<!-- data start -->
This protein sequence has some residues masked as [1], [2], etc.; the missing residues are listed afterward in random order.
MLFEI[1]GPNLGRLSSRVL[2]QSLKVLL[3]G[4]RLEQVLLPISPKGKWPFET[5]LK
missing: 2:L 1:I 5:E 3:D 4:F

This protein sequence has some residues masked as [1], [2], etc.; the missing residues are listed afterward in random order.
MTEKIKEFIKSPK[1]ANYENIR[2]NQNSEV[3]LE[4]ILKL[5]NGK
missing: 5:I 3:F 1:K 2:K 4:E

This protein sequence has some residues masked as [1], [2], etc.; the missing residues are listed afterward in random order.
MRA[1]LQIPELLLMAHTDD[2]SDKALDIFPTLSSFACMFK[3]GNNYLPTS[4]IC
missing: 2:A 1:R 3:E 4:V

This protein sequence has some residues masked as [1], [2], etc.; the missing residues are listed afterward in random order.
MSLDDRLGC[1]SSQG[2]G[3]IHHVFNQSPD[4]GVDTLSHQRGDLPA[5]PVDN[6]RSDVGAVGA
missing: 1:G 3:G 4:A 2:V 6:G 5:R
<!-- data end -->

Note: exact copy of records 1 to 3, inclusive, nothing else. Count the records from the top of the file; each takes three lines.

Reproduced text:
This protein sequence has some residues masked as [1], [2], etc.; the missing residues are listed afterward in random order.
MLFEI[1]GPNLGRLSSRVL[2]QSLKVLL[3]G[4]RLEQVLLPISPKGKWPFET[5]LK
missing: 2:L 1:I 5:E 3:D 4:F

This protein sequence has some residues masked as [1], [2], etc.; the missing residues are listed afterward in random order.
MTEKIKEFIKSPK[1]ANYENIR[2]NQNSEV[3]LE[4]ILKL[5]NGK
missing: 5:I 3:F 1:K 2:K 4:E

This protein sequence has some residues masked as [1], [2], etc.; the missing residues are listed afterward in random order.
MRA[1]LQIPELLLMAHTDD[2]SDKALDIFPTLSSFACMFK[3]GNNYLPTS[4]IC
missing: 2:A 1:R 3:E 4:V